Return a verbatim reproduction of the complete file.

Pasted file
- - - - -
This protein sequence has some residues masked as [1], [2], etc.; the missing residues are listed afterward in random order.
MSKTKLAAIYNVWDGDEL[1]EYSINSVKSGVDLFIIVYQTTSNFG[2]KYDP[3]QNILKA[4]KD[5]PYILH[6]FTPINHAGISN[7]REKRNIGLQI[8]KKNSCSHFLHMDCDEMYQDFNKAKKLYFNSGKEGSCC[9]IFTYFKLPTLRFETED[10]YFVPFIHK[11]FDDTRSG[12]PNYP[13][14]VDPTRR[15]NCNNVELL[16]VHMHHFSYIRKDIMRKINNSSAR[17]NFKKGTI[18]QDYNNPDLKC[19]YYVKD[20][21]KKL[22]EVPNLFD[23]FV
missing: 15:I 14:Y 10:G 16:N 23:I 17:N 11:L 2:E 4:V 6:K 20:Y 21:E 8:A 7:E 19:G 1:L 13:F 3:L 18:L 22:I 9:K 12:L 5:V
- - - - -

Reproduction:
This protein sequence has some residues masked as [1], [2], etc.; the missing residues are listed afterward in random order.
MSKTKLAAIYNVWDGDEL[1]EYSINSVKSGVDLFIIVYQTTSNFG[2]KYDP[3]QNILKA[4]KD[5]PYILH[6]FTPINHAGISN[7]REKRNIGLQI[8]KKNSCSHFLHMDCDEMYQDFNKAKKLYFNSGKEGSCC[9]IFTYFKLPTLRFETED[10]YFVPFIHK[11]FDDTRSG[12]PNYP[13][14]VDPTRR[15]NCNNVELL[16]VHMHHFSYIRKDIMRKINNSSAR[17]NFKKGTI[18]QDYNNPDLKC[19]YYVKD[20][21]KKL[22]EVPNLFD[23]FV
missing: 15:I 14:Y 10:G 16:N 23:I 17:N 11:L 2:E 4:V 6:K 20:Y 21:E 8:A 7:E 19:G 1:L 13:F 3:L 18:L 22:I 9:K 12:L 5:V